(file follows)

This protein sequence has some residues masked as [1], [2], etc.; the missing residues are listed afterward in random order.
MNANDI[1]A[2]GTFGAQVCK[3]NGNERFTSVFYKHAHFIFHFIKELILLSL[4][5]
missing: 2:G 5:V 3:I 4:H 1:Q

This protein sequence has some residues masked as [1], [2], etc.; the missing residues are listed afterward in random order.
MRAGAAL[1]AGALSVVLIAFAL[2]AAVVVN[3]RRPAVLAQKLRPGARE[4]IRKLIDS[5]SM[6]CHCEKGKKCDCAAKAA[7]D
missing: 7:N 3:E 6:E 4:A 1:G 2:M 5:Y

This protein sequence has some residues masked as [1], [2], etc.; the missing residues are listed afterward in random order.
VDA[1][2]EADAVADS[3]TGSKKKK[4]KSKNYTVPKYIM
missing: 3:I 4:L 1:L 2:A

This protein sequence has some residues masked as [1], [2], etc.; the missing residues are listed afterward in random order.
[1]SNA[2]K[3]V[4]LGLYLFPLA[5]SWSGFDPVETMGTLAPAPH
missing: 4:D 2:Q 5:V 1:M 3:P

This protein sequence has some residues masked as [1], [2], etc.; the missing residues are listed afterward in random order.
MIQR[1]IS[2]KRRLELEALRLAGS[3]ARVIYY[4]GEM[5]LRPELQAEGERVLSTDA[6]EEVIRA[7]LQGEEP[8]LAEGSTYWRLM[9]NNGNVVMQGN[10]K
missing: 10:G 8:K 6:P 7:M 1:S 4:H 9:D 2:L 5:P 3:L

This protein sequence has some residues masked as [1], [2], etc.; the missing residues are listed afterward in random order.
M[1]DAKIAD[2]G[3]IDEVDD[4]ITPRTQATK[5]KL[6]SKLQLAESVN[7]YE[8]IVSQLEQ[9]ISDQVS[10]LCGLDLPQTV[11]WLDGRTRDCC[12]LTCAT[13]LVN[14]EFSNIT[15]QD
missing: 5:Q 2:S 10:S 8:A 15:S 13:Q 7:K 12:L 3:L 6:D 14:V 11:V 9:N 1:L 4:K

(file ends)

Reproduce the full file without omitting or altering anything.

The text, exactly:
This protein sequence has some residues masked as [1], [2], etc.; the missing residues are listed afterward in random order.
MNANDI[1]A[2]GTFGAQVCK[3]NGNERFTSVFYKHAHFIFHFIKELILLSL[4][5]
missing: 2:G 5:V 3:I 4:H 1:Q

This protein sequence has some residues masked as [1], [2], etc.; the missing residues are listed afterward in random order.
MRAGAAL[1]AGALSVVLIAFAL[2]AAVVVN[3]RRPAVLAQKLRPGARE[4]IRKLIDS[5]SM[6]CHCEKGKKCDCAAKAA[7]D
missing: 7:N 3:E 6:E 4:A 1:G 2:M 5:Y

This protein sequence has some residues masked as [1], [2], etc.; the missing residues are listed afterward in random order.
VDA[1][2]EADAVADS[3]TGSKKKK[4]KSKNYTVPKYIM
missing: 3:I 4:L 1:L 2:A

This protein sequence has some residues masked as [1], [2], etc.; the missing residues are listed afterward in random order.
[1]SNA[2]K[3]V[4]LGLYLFPLA[5]SWSGFDPVETMGTLAPAPH
missing: 4:D 2:Q 5:V 1:M 3:P

This protein sequence has some residues masked as [1], [2], etc.; the missing residues are listed afterward in random order.
MIQR[1]IS[2]KRRLELEALRLAGS[3]ARVIYY[4]GEM[5]LRPELQAEGERVLSTDA[6]EEVIRA[7]LQGEEP[8]LAEGSTYWRLM[9]NNGNVVMQGN[10]K
missing: 10:G 8:K 6:P 7:M 1:S 4:H 9:D 2:L 5:P 3:L

This protein sequence has some residues masked as [1], [2], etc.; the missing residues are listed afterward in random order.
M[1]DAKIAD[2]G[3]IDEVDD[4]ITPRTQATK[5]KL[6]SKLQLAESVN[7]YE[8]IVSQLEQ[9]ISDQVS[10]LCGLDLPQTV[11]WLDGRTRDCC[12]LTCAT[13]LVN[14]EFSNIT[15]QD
missing: 5:Q 2:S 10:S 8:A 15:S 13:Q 7:K 12:L 3:L 6:D 14:V 11:V 9:N 1:L 4:K